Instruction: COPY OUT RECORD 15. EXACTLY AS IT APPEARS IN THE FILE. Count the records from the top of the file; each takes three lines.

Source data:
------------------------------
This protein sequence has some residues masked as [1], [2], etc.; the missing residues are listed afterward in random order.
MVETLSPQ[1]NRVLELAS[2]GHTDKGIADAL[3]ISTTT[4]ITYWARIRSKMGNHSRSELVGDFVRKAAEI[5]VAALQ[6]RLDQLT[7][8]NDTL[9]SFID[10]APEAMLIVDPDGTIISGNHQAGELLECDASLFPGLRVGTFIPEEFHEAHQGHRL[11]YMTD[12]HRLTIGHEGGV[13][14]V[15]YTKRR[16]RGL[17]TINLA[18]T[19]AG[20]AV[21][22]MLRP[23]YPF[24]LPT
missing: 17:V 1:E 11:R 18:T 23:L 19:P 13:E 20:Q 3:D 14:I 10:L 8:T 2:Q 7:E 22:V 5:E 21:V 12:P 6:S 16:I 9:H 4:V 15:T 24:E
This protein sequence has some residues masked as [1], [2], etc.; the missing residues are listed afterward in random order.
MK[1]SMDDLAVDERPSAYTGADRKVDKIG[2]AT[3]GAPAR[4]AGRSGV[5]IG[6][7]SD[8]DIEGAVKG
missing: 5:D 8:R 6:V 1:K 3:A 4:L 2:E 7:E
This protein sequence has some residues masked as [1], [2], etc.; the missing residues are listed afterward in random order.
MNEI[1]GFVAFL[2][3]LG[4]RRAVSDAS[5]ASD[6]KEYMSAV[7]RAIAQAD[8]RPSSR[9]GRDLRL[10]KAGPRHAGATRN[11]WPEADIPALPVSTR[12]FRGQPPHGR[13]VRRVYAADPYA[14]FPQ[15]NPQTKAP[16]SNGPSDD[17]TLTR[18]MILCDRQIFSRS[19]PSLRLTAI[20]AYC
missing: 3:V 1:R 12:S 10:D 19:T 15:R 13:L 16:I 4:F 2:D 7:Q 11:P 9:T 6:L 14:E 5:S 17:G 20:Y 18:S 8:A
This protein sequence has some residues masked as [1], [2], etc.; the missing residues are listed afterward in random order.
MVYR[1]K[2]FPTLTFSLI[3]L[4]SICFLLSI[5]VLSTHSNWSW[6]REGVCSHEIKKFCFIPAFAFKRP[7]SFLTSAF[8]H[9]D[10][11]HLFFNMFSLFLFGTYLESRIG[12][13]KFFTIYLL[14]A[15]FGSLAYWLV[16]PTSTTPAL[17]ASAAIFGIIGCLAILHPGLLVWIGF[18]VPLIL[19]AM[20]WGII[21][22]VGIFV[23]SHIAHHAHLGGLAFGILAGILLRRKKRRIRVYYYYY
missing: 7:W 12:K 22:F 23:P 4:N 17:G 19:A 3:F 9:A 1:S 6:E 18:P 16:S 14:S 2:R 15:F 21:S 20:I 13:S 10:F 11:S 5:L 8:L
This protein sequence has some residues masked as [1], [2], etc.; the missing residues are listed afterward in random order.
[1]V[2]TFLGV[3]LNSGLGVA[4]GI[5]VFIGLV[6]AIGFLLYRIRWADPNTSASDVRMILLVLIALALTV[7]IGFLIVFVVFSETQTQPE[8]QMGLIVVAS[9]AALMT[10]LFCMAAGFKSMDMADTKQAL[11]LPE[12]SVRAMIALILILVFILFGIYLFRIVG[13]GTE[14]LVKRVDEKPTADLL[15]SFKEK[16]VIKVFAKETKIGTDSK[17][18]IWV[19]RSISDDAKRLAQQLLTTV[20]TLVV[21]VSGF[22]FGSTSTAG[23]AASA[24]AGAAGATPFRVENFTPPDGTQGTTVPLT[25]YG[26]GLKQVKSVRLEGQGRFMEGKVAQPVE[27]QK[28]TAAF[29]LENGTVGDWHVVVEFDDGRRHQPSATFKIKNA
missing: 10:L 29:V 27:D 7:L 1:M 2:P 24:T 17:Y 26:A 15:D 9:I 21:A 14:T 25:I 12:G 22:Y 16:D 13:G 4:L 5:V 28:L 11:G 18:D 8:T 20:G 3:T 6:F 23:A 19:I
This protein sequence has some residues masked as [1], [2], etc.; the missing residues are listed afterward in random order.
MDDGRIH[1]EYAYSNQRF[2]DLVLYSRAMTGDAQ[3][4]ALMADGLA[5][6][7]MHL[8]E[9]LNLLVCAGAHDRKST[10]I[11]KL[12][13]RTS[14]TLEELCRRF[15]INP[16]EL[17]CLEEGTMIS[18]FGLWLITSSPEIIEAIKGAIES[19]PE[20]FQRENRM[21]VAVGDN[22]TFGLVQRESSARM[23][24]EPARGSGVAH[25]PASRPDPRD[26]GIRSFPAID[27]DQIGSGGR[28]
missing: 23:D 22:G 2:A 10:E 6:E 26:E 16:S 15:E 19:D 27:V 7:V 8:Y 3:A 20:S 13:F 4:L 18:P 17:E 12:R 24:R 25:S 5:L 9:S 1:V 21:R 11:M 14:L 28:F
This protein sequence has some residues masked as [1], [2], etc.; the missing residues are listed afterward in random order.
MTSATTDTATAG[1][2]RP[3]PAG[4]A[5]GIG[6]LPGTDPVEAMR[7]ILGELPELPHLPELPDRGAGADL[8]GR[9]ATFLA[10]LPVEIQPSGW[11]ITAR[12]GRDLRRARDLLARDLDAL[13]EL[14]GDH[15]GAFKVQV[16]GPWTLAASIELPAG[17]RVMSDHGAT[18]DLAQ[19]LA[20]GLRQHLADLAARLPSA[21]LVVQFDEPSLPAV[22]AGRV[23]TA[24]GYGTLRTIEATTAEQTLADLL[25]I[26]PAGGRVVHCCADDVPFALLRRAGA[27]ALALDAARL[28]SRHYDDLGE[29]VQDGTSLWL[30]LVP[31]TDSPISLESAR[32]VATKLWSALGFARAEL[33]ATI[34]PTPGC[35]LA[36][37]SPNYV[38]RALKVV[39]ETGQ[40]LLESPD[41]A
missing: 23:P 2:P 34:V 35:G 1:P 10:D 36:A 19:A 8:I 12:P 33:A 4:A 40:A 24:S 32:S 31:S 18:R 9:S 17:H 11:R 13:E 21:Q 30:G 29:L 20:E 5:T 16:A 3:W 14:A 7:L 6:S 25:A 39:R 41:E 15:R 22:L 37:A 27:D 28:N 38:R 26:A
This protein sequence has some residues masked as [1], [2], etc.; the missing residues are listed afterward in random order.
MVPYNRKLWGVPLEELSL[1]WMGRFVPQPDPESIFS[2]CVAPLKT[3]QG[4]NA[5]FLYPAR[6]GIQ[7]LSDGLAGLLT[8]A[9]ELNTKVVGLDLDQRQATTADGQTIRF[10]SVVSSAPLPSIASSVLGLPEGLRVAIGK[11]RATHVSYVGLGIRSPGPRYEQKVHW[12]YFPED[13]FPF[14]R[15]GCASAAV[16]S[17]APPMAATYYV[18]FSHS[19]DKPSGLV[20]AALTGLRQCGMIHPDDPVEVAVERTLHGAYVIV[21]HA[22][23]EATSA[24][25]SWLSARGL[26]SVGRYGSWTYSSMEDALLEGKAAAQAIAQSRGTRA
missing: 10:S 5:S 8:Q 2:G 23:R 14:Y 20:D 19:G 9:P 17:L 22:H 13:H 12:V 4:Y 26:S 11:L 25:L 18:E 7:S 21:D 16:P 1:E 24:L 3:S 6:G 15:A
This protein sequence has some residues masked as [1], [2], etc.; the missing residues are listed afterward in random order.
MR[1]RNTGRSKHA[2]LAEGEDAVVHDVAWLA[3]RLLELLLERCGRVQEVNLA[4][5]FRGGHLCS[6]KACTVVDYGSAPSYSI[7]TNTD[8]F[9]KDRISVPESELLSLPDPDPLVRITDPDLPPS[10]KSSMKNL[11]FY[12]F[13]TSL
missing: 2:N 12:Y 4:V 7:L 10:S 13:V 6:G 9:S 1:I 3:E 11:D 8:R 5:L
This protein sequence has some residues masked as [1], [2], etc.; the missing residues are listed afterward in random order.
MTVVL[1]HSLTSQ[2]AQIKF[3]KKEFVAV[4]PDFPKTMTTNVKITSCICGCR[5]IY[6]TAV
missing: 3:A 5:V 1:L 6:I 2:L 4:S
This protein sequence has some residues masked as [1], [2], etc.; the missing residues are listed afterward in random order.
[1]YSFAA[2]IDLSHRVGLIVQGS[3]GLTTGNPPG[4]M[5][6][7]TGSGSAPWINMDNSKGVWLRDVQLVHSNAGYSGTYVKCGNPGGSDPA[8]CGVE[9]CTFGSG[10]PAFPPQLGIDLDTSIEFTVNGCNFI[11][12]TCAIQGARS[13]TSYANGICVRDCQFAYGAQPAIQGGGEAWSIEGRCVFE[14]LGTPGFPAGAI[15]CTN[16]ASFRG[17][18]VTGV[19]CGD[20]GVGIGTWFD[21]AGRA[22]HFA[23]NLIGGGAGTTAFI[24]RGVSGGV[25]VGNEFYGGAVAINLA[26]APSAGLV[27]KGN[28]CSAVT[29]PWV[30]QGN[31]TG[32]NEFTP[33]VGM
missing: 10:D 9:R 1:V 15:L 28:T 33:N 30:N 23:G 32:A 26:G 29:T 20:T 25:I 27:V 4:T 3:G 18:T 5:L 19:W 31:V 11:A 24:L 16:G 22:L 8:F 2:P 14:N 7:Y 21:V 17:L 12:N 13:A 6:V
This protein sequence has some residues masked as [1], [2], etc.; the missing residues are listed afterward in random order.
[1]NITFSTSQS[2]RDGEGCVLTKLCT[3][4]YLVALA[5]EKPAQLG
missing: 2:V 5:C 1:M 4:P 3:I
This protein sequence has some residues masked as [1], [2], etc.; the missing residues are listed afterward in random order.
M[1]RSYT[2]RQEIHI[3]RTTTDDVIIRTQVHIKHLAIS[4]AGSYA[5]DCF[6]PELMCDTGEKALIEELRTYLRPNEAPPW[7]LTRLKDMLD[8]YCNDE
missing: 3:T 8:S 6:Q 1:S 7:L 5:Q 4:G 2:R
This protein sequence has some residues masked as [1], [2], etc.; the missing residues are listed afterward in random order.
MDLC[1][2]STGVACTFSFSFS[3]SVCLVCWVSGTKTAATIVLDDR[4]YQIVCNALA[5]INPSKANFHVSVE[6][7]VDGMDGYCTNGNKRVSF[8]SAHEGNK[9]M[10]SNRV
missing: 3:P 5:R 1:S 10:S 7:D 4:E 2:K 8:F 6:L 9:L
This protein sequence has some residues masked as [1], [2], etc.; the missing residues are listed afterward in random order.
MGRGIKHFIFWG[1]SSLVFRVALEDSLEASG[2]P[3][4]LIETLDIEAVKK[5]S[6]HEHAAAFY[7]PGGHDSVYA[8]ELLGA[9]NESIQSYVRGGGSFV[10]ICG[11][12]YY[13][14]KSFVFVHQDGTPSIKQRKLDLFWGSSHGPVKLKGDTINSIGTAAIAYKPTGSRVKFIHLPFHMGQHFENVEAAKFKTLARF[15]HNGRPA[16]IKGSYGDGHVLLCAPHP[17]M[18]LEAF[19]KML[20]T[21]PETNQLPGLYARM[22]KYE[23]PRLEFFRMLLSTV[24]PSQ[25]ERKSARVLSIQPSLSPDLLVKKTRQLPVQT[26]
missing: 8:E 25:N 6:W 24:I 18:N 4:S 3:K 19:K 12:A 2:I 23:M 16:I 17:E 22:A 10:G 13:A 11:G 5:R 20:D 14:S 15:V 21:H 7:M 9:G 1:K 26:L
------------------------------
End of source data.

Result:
This protein sequence has some residues masked as [1], [2], etc.; the missing residues are listed afterward in random order.
MGRGIKHFIFWG[1]SSLVFRVALEDSLEASG[2]P[3][4]LIETLDIEAVKK[5]S[6]HEHAAAFY[7]PGGHDSVYA[8]ELLGA[9]NESIQSYVRGGGSFV[10]ICG[11][12]YY[13][14]KSFVFVHQDGTPSIKQRKLDLFWGSSHGPVKLKGDTINSIGTAAIAYKPTGSRVKFIHLPFHMGQHFENVEAAKFKTLARF[15]HNGRPA[16]IKGSYGDGHVLLCAPHP[17]M[18]LEAF[19]KML[20]T[21]PETNQLPGLYARM[22]KYE[23]PRLEFFRMLLSTV[24]PSQ[25]ERKSARVLSIQPSLSPDLLVKKTRQLPVQT[26]
missing: 8:E 25:N 6:W 24:I 18:N 4:S 3:K 19:K 12:A 2:I 23:M 16:I 17:E 22:A 10:G 13:A 11:G 5:R 20:D 14:S 15:V 21:H 7:M 9:G 1:K 26:L